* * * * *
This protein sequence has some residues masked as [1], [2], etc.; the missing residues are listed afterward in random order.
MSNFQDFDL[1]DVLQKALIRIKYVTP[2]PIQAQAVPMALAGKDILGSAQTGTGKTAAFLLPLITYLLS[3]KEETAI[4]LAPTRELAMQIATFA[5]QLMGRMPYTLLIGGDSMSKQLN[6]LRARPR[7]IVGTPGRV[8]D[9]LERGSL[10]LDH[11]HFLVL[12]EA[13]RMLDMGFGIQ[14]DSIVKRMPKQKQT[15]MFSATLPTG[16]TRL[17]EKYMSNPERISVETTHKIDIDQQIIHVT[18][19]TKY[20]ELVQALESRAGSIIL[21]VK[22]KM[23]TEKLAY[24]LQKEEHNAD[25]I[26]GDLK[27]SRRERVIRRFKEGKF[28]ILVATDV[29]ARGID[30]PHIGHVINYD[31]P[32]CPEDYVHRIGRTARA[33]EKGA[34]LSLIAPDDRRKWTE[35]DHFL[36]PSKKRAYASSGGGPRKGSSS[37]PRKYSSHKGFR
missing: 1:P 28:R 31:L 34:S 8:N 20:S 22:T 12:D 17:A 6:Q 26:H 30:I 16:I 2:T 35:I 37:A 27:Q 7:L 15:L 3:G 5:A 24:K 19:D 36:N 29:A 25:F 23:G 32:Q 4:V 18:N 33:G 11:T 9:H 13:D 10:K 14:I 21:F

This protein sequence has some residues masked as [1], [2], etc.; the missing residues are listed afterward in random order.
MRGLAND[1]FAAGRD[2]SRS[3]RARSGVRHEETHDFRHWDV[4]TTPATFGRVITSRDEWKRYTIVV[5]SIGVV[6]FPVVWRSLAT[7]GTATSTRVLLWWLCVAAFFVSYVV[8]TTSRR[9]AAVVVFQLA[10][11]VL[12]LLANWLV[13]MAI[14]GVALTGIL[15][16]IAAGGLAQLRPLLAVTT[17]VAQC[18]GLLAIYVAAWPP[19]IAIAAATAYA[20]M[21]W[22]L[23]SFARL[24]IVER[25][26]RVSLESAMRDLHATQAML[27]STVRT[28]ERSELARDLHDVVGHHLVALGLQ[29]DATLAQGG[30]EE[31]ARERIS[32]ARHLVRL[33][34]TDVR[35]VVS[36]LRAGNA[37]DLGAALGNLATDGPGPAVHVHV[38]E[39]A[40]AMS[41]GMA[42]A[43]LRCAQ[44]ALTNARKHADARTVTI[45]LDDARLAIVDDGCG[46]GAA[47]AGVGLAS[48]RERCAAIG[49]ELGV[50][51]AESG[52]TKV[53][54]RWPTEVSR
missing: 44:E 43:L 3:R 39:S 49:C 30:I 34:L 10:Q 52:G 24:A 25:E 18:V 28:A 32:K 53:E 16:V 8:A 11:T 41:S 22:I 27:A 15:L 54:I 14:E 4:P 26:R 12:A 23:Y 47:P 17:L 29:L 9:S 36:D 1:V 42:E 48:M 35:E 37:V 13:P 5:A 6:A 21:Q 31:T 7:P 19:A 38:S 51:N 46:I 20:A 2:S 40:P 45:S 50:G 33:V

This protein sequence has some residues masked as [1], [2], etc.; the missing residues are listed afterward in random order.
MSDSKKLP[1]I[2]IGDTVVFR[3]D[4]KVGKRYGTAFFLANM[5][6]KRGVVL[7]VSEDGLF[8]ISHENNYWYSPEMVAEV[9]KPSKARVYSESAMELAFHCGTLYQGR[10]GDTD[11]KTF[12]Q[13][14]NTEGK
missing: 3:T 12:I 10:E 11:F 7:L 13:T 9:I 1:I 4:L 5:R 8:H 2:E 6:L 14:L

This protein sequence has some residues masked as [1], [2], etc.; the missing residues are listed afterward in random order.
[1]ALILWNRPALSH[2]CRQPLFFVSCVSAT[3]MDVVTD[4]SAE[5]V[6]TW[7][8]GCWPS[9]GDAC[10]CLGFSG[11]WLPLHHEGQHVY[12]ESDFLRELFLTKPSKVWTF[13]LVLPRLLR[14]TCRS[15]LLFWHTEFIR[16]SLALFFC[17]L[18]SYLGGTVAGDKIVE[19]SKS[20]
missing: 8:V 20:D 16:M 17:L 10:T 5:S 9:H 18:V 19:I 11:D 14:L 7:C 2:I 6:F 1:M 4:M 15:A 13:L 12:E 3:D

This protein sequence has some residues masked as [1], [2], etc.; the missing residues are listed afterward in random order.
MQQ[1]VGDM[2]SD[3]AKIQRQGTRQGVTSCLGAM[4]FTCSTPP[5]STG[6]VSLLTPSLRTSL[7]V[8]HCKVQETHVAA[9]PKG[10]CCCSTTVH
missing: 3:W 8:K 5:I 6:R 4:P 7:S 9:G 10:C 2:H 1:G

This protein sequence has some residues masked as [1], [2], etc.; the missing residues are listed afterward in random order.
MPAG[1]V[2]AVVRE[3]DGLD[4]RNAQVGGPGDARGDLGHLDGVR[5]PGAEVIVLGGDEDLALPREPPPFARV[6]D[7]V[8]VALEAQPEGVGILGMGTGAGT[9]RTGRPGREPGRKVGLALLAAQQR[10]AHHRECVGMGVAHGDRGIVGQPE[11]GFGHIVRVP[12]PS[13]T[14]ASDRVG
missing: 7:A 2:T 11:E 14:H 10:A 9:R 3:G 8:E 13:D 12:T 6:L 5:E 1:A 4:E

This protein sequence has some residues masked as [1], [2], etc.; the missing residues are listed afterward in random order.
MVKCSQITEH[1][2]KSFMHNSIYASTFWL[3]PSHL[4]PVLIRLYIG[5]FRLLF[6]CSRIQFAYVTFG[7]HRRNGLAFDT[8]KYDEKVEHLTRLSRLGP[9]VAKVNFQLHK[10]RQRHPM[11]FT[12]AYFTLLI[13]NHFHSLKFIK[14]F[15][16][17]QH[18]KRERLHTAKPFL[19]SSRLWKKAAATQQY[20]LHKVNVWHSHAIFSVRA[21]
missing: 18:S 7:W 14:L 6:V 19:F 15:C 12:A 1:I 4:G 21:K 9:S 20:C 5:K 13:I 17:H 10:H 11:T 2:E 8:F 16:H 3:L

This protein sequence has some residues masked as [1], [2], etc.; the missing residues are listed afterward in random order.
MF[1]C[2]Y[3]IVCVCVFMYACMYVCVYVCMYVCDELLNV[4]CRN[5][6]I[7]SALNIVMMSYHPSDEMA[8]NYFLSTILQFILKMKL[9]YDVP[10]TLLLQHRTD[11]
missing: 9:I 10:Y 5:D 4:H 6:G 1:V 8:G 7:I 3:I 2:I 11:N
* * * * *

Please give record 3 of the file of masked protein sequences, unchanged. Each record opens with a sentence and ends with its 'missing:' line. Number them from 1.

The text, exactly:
This protein sequence has some residues masked as [1], [2], etc.; the missing residues are listed afterward in random order.
MSDSKKLP[1]I[2]IGDTVVFR[3]D[4]KVGKRYGTAFFLANM[5][6]KRGVVL[7]VSEDGLF[8]ISHENNYWYSPEMVAEV[9]KPSKARVYSESAMELAFHCGTLYQGR[10]GDTD[11]KTF[12]Q[13][14]NTEGK
missing: 3:T 12:I 10:E 11:F 7:L 13:T 9:I 1:I 4:L 5:R 8:H 2:E 6:L 14:L